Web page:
Thursday, 8 October 2009

A nation of liees

Yesterday, I met a friend of mine who's spent much of the last few years sitting at a desk in Central Asia being lied to (he has in his gift something a lot of people want: US$). He thinks there's a gap in the English language. We have a word for liar but not one for the person being lied to. So how about the counterpart of liar being 'liee'?

So, liee. But just as in the case of 'liar', I think the word describes someone who partakes in the activity more than just the once. The liee is probably someone who has a penchant to be lied to, even a need. The habitual liee has to hear happy talk and doesn't really care if it's true or not. I think we've all come across people like this.

Rather remarkably, our new word comes in useful immediately. And - guess what? - it's politics that provides an application. Nige is concerned that Osborne's truth telling about the misery to be unleashed by the Tories will land them in hot water: 'Nobody ever won an election by promising hard times, and surely they never will'.

Well, that will make the next election an interesting test. Are we a nation of liees? Do we have some sort of need to have sunshine permanently blown up our collective bottom? If the Tories don't win for this reason, there will be no point in railing against Beelzebub Brown and his host of bullshitting bluebottles. We'll have shown we deserve them. We'll be a nation of liees.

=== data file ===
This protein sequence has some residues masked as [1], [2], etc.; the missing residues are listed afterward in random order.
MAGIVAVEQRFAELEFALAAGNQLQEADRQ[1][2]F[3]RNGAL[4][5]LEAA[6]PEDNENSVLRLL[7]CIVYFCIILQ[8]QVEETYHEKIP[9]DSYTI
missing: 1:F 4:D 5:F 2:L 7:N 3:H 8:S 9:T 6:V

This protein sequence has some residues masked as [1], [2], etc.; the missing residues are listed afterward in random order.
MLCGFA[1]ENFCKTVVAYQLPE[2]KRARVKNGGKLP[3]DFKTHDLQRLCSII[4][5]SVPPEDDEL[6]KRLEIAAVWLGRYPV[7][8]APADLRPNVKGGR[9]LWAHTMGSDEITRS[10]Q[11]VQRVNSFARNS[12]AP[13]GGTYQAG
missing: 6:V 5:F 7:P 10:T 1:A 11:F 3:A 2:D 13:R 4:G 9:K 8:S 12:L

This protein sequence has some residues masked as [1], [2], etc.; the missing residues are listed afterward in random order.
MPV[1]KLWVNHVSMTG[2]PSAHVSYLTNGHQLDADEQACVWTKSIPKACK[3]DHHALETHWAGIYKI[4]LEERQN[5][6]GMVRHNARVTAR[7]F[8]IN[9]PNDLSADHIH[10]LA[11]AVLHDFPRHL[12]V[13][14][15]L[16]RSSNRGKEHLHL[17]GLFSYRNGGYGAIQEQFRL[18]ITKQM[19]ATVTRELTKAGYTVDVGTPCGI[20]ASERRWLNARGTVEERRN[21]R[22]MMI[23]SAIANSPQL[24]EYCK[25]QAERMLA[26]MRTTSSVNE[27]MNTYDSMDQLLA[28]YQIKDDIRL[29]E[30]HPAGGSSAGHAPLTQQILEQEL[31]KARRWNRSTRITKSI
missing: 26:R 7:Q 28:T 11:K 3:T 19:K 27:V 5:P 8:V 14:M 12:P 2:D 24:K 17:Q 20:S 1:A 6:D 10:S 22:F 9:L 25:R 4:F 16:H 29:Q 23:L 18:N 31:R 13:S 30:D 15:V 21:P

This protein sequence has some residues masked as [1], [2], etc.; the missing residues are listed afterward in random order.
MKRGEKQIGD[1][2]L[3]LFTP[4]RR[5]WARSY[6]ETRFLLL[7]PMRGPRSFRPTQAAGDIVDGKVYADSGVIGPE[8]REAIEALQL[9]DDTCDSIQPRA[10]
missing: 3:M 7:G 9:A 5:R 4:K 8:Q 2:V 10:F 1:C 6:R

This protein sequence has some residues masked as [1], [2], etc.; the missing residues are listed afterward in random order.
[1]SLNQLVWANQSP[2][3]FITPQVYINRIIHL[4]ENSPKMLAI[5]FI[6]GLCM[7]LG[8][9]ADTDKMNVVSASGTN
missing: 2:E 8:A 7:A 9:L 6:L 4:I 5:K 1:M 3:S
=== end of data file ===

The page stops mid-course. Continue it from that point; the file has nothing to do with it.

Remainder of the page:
7 comments:

Brit said...

In defence of the liees, it is an important part of the incoming government's job to cheer us up a bit. Thus Obama.

Of course they can't actually do anything - the world is now far too complex for individual politicians to do much about the economy except what everyone else does and hope for the best. But it's unforgivable to promise gloom and make us feel actively miserable and pessimistic about the things over which we have no control. Prophecies of doom or hope might also be to some extent self-fulfilling.

Nige said...

Liees - I lieeke it...

Gaw said...

Brit: It's the job of TV etc to cheer us up. Politicians are unfunny and disheartening regardless of what they attempt.

I think you'll find the bond market doesn't buy into your proposition that politicians can't do anything. The only reason we haven't already disappeared down the crapper is that there's some belief out there that the Tories will knock the deficit into shape.

It's going to be rubbish for the foreseeable future. I find it refreshing to be told so (even if I did already know it). I'd rather be pessimistic and pleasantly surprised than misled, disappointed and taken for a fool.

Anyway, I'm going to try not to think of this whole subject from now on. Today I'm focusing on chocolate cake, steak and kidney pie and comforting hat-wear. I'm finding these a more reliable source of encouragement.

Gaw said...

Nige: Glad you think lieekewise.

worm said...

Genuine question - What are services? stuff like the army, the nhs, social workers?

Gaw said...

'Services' are what we 'invest' in. As opposed to all the useless stuff that governments used to merely 'spend' money on. New Labour did do an excellent job in recasting the language of state spending.

worm said...

the only state run things I encounter are roads and the rare sighting of the bin man every now and again, so cuts wont affect me - CUT THINGS I SAY! Im not really sure what they are, but cut them anyway!!
Im going to enjoy cuts as best I can